Prove that the centre of the nine-point circle lies on the midpoint of the Euler line In $\Delta ABC$, $AD, BE, CF$ are the altitudes and $\Delta A'B'C'$ is the medial triangle. $K, L, M$ are the midpoints of $AH, CH, BH$. Consider the nine-point circle with centre $G$ (not to be confused with the centroid) and diameters shaded in yellow. Prove that $G$ is the midpoint of the Euler line $HO$.

This, frankly, is an amazing result. The fact that the nine-point circle exists at all is amazing in itself. But, I haven't seen a convincing proof for this fact yet.

• your looking for an analytic proof or a different proof? – ulead86 Jul 25 '13 at 15:54
• I'm looking for a geometrical proof – Gerard Jul 25 '13 at 16:04
• How about this? If you squint at your diagram, the vertices of hexagon $A^\prime M B^\prime K C^\prime L$, along with points $H$ and $O$ look like the vertices of an orthogonal projection of a shoebox. ($O$ is the closest corner to us; $H$ the farthest from us. Or vice-versa.) The yellow segments $A^\prime K$, $B^\prime L$, $C^\prime M$, and segment $HO$, are projections of the long diagonals of the box; since a box's diagonals obviously meet at the box's center, the projected diagonals must meet at the projected center: a point (here, $G$) that bisects each of the projections. – Blue Jul 25 '13 at 16:17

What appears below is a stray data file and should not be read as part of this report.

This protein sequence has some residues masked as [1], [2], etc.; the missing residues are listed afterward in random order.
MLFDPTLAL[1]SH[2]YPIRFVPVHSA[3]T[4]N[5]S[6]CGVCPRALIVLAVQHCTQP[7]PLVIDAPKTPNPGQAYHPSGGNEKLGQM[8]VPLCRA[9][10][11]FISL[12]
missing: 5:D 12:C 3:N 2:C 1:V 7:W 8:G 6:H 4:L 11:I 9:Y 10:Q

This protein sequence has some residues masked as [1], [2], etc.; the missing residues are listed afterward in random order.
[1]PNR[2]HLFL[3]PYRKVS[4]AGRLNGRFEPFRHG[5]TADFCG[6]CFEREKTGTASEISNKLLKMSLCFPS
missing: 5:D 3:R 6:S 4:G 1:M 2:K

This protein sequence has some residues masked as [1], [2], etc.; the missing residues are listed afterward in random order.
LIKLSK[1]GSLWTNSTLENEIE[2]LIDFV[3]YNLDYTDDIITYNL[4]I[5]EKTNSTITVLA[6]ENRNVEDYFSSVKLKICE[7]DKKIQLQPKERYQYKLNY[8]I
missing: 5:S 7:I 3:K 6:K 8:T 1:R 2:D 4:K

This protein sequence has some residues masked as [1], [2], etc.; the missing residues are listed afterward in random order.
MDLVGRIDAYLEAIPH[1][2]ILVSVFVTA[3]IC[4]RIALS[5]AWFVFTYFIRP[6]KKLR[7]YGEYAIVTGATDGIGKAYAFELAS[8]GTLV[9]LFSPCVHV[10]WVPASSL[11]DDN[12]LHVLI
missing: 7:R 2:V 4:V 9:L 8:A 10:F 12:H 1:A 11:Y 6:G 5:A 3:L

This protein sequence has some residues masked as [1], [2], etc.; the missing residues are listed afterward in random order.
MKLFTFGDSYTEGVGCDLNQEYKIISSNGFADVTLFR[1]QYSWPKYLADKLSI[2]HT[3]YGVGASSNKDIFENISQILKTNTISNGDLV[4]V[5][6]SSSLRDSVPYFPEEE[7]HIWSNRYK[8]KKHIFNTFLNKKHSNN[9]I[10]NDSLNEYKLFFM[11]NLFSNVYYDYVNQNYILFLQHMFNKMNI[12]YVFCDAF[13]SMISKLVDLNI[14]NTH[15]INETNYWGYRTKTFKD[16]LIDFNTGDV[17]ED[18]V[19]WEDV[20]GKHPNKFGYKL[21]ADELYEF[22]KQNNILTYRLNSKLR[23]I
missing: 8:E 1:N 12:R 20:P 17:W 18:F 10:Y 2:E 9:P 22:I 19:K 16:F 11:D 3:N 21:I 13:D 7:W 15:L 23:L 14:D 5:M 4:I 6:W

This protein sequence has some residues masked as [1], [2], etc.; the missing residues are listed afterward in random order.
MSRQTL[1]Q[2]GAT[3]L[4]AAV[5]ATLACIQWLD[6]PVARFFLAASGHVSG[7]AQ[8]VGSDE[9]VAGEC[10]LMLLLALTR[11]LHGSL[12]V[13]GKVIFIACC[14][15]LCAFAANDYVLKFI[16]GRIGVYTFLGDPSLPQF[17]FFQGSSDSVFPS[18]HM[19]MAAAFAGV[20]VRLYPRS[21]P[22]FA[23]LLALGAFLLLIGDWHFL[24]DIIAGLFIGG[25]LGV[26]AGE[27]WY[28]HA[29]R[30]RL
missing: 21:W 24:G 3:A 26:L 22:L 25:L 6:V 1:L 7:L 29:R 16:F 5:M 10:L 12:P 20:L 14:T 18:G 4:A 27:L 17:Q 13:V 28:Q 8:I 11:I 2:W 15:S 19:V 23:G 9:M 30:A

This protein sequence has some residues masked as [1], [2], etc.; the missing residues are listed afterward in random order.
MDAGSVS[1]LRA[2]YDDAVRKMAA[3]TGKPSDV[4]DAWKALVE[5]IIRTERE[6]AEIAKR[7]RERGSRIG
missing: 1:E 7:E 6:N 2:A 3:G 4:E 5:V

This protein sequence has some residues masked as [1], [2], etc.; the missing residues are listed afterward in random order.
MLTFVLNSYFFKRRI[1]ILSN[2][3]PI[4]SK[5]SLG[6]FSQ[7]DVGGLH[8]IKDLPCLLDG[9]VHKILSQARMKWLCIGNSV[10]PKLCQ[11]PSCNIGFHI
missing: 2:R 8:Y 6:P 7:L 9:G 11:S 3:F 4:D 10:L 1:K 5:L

Behold!  (MSE doesn't like such concise answers, so here are some extra characters.)

The orthocenter of $A'B'C'$ is $O$, while $H$ is also the orthocenter of $KLM$. $A'B'C'$ and $KLM$ have parallel sides and are congruent so you can map them by a central symmetry to each other. Thus $H$ and $O$ would be mapped under to each other under this transform. So $KA'$, $LB'$, and $MC'$ all pass through the midpoint of $OH$. Then it suffices to show that for instance $KB'$ is orthogonal to $A'B'$ (which is obvious).

The orthocentre of KLM is orthocentre of ABC and that of medial triangle is circumcentre of ABC and note that vertices of KLM and medial triangle are diametrically opposite so if we rotate KLM by 180 degrees its orthocentre will coincide circumcentre of ABC so nine point centre is midway between orthocentre and circumcentre

In your figure, the distance HK is equal to OA'. This can be proved very easily; the distance of orthocentre from vertex A is equal to 2RcosA and as HK=AH/2 ,HK=RcosA. Now in right triangle OA'B; OA'=OBcosA=RcosA... Hence, we proved that HK=OA'. Now connect A' and X, now as HK||OA' and HK=OA', we can conclude triangles OA'I and HKI are similar;giving us "OI=HI".